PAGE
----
20th Anniversary of The Stranger on the Road to Emmaus

It’s amazing the sort of impact one book can have. 20 years ago, in 1997, the book The Stranger on the Road to Emmaus was published. At the time, author John R. Cross and the men working with him had no idea that it would be the catalyst for a global ministry and how many people would come to faith in Christ through it. It was just one book with a simple message: a straightforward, systematic presentation of the gospel from creation to the cross.

The writing of The Stranger was drawn from decades of missionary experience of those working among tribal people in Papua New Guinea and elsewhere. These tribes, previously unevangelised and ignorant of the Bible’s message, responded well to a chronological presentation of the gospel. So well, in fact, that whole villages were putting their faith in Christ, without the age-old problems of syncretism and “rice Christians.” When the Bible was presented from creation to Christ, it made profound sense. The people would understand and believe. Lives were transformed.

But was it only tribal groups who responded so well to the creation-to-Christ method? What about the Western world? As John and his colleagues interacted with people back home in North America and around the world, they realized that some of these people were just as ignorant of the Bible as the tribal people. They knew nothing about God. They didn’t understand who Jesus was and why he came. We live, for the most part, in a post-Christian culture.

The Stranger on the Road to Emmaus was, in a sense, an experiment. It was a book that used the same method that had proven so effective with tribal groups—a chronological approach to explaining the gospel—except this time for the Western world. It was designed so that it could be given away or used to guide people to a clear understanding of the Bible. But would it be relevant and effective?

Within weeks of The Stranger’s release, requests came from all over the world: “Can we have a German translation? Or how about French? Do you have an audiobook version?”

Suddenly the corner of a basement wasn’t big enough to manage the printing and shipment demands. Just a few men and their wives could not handle the requests for translation and world distribution. Thus, GoodSeed International was formed.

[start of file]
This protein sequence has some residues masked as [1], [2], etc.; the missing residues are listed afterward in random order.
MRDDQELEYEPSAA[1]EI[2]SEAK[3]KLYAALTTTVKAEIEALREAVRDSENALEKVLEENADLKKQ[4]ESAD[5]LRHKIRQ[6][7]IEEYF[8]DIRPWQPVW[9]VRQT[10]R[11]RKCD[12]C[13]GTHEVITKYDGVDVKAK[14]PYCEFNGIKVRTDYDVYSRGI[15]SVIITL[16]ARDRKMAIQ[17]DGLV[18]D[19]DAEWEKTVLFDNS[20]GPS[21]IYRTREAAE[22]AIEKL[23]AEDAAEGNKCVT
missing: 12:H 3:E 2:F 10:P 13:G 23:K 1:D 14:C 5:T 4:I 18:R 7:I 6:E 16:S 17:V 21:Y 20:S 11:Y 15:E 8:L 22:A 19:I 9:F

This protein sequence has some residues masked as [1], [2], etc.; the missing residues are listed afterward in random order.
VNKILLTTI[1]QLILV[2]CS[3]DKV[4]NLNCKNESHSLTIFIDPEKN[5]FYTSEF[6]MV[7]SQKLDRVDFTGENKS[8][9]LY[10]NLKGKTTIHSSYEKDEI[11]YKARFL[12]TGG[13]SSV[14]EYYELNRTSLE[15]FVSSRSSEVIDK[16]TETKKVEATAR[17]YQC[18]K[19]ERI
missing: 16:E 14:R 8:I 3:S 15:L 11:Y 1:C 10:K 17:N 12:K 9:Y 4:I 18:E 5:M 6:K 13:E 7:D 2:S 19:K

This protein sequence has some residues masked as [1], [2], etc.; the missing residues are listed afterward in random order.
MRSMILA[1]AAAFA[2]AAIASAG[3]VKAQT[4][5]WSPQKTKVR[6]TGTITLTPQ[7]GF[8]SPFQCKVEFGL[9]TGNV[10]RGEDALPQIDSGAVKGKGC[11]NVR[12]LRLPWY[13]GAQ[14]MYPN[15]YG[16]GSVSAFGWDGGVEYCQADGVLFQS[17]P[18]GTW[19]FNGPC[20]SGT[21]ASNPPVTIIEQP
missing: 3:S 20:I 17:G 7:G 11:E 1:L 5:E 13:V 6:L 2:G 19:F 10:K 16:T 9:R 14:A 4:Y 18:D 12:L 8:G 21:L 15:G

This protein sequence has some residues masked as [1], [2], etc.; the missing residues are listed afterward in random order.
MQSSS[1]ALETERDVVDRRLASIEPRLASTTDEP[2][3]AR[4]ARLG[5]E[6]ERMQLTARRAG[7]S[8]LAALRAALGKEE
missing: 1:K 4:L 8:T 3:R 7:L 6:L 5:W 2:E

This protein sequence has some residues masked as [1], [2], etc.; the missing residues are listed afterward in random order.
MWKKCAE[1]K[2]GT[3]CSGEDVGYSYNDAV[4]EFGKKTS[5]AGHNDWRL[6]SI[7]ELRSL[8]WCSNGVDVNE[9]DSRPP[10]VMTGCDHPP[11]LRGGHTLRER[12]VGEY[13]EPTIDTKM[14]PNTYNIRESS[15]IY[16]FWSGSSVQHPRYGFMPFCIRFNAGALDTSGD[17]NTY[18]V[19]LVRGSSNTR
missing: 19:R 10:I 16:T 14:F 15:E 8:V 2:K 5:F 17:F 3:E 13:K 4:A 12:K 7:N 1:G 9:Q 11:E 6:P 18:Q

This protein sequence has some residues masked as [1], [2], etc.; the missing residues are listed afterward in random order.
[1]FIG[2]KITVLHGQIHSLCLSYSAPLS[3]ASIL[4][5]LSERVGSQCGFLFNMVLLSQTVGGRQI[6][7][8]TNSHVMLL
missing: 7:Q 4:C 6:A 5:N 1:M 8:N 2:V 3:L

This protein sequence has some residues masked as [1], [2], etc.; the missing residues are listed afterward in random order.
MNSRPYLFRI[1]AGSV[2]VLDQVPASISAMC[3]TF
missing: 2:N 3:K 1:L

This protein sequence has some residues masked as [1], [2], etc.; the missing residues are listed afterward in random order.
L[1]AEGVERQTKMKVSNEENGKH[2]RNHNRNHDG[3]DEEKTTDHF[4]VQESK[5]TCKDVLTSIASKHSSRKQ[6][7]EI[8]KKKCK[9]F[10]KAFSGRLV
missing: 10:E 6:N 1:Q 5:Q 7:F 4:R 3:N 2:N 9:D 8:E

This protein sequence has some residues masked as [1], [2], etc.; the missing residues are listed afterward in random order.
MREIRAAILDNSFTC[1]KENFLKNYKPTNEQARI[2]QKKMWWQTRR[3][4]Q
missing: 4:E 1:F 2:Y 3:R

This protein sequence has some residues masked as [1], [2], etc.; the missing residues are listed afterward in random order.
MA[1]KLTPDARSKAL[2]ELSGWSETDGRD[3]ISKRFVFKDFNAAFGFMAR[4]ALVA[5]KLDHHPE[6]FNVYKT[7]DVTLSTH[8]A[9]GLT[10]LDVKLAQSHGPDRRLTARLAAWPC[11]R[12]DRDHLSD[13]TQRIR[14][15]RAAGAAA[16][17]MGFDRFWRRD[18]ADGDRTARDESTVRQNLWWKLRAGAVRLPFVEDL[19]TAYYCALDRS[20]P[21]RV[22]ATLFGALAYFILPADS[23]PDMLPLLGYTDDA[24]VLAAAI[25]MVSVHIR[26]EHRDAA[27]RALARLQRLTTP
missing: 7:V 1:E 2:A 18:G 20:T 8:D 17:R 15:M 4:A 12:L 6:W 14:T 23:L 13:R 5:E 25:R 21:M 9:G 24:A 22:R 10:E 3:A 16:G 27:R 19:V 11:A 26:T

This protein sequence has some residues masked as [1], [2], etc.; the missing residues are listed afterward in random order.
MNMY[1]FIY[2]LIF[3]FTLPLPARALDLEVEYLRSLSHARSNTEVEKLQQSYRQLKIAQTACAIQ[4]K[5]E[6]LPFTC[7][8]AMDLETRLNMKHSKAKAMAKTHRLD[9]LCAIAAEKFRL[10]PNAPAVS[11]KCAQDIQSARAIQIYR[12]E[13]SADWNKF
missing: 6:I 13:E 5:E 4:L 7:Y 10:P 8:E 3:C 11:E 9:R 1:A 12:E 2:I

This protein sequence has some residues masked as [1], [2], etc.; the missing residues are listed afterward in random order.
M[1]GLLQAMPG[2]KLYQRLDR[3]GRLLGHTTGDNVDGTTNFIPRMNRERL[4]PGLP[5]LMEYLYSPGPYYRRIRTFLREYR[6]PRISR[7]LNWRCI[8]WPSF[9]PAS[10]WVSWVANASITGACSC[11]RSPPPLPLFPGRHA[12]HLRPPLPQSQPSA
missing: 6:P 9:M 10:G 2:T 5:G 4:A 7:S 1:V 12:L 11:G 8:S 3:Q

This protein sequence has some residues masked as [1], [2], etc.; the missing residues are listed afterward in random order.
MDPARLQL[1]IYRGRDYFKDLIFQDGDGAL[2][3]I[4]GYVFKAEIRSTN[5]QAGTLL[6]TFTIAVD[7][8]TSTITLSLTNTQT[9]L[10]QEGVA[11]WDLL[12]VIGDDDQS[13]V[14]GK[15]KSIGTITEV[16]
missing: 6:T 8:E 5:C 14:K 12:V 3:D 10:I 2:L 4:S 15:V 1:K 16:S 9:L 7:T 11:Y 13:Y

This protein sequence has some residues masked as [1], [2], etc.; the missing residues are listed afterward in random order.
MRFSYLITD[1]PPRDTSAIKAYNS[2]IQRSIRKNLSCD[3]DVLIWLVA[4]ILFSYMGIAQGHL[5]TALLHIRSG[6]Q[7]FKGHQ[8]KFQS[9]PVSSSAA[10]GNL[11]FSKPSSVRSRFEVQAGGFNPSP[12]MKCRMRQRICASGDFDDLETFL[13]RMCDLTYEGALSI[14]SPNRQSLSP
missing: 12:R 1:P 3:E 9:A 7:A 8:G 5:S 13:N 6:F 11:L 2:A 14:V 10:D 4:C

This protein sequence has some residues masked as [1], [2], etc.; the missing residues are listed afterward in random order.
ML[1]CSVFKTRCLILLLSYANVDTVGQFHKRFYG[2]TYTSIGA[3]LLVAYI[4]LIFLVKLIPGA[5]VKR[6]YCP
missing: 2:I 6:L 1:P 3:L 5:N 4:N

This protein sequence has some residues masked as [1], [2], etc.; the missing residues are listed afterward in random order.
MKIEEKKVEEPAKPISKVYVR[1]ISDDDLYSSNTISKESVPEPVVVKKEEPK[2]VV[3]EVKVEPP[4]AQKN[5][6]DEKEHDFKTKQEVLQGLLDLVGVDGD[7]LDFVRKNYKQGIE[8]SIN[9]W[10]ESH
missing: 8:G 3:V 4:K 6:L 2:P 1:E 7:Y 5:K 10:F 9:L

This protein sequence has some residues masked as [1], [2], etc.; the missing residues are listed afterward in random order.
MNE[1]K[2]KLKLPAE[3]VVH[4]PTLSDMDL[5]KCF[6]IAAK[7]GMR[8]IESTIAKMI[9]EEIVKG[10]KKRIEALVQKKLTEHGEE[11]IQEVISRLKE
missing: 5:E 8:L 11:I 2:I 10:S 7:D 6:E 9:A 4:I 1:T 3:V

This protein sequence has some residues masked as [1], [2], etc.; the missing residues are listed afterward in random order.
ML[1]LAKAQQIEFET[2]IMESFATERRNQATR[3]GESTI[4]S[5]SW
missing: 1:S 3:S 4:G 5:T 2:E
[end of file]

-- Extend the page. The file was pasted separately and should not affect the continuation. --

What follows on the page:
In the last 20 years, GoodSeed has grown to be an international ministry with six offices around the world and over 60 full-time staff, volunteers and representatives. We now have audio and video resources, as well as a comprehensive curriculum. The books and studies are being used in homes, churches, kids clubs, VBS, camps, prison ministries, community outreaches, rehab programs, and Bible colleges. We have books translated and published in 26 different languages, with dozens of others in different stages of translation and checking.

The Stranger is no longer our only, or even primary, resource. In 2001, All that the Prophets have Spoken was published to address those with an Islamic worldview. That same year, The Lamb, our book for children, was released. In 2007, By This Name was published to address the Eastern, post-modern worldview, which includes those from an atheistic or agnostic background. And then in 2009 and 2014 respectively, our mass distribution titles What are Christmas and Easter All About? and The Story That Matters were published.

Each of these books follows the same structure as The Stranger. All are chronological, systematic presentations of the gospel, tailored carefully for the different worldviews, backgrounds and belief systems of the individual reader. Hundreds of Scripture verses are incorporated into each book and over 1,500 Scripture verses are in By This Name alone. This way the reader is constantly interacting with the Bible and getting direct exposure to its life-giving message.

Our TERM Seminars (training in evangelism and discipleship) are held yearly across Canada and the United States. Hundreds of participants have had the opportunity to be strengthened in their faith and given tools, training and courage for their evangelistic efforts. We have partnered with churches to equip missionaries, ministry leaders and laypeople for outreach and discipleship.

We receive weekly, sometimes daily, stories and testimonies of how people from all around the world have come to faith in Christ through reading the books or being guided through the Worldview Rethink courses. And it is not only unbelievers who have been impacted. Christians too have been strengthened in their understanding and faith by going through GoodSeed’s resources.

And the story is far from over. New frontiers of partnerships and opportunities are opening on many fronts—with multiple language groups in India, with the First Nations people of Canada, among others. Wisdom is needed as we determine how and where to channel our resources. Your ongoing prayers mean everything to us as we seek to make a clear gospel known.

20 years. Yes, it is amazing the sort of impact one book can have. But ultimately, it isn’t the book at all. It also isn’t any of us–writers, teachers, staff, volunteers or those who give and guide through the materials. The impact and power lies in the gospel itself. It is that which changes lives. It is God who is doing the work, bringing people to understanding and faith. We just have the privilege of participating in bringing him glory.

For I am not ashamed of the gospel, for it is the power of God for salvation to everyone who believes, to the Jew first and also to the Greek. (Romans 1:16 ESV)

Author: Michelle Hiebert

Staff writer at the international office.